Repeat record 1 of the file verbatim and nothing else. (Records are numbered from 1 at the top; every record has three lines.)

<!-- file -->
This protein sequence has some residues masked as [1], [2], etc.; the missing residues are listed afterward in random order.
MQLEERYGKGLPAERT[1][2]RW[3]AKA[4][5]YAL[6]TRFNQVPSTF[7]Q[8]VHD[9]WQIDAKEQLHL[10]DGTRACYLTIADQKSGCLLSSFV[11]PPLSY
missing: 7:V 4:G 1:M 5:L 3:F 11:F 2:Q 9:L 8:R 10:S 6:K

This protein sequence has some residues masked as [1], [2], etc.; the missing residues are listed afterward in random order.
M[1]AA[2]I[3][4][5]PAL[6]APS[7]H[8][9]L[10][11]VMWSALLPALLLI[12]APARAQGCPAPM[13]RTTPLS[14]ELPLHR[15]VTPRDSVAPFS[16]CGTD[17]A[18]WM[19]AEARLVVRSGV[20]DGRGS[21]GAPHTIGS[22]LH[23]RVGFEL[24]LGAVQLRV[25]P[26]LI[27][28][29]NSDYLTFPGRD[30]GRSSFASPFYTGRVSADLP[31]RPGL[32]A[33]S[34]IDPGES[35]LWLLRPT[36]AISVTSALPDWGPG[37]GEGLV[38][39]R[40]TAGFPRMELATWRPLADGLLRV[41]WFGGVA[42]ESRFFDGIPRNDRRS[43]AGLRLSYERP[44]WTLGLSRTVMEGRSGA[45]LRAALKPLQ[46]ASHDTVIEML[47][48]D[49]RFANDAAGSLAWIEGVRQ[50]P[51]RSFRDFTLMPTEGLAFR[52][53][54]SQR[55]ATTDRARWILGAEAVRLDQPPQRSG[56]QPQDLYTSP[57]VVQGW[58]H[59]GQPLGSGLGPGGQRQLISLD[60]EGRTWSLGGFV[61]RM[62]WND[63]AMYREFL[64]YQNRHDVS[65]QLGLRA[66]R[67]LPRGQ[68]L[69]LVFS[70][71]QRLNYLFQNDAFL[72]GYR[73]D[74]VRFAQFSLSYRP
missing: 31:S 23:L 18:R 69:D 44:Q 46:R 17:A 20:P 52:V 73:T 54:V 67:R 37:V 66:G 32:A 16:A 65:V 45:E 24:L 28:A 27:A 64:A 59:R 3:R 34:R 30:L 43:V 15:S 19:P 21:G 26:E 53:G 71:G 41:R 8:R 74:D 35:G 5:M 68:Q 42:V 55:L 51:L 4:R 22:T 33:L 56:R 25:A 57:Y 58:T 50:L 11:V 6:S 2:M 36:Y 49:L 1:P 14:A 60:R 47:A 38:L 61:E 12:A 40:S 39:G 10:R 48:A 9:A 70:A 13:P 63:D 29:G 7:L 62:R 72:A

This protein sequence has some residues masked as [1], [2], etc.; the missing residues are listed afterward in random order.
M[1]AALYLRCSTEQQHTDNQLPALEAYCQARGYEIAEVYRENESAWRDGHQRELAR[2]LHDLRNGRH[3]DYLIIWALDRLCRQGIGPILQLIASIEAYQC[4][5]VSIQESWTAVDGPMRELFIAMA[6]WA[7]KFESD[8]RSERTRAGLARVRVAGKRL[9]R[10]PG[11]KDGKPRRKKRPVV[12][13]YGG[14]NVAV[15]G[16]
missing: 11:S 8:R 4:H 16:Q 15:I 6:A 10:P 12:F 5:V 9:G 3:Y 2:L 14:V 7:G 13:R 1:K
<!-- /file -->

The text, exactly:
This protein sequence has some residues masked as [1], [2], etc.; the missing residues are listed afterward in random order.
MQLEERYGKGLPAERT[1][2]RW[3]AKA[4][5]YAL[6]TRFNQVPSTF[7]Q[8]VHD[9]WQIDAKEQLHL[10]DGTRACYLTIADQKSGCLLSSFV[11]PPLSY
missing: 7:V 4:G 1:M 5:L 3:F 11:F 2:Q 9:L 8:R 10:S 6:K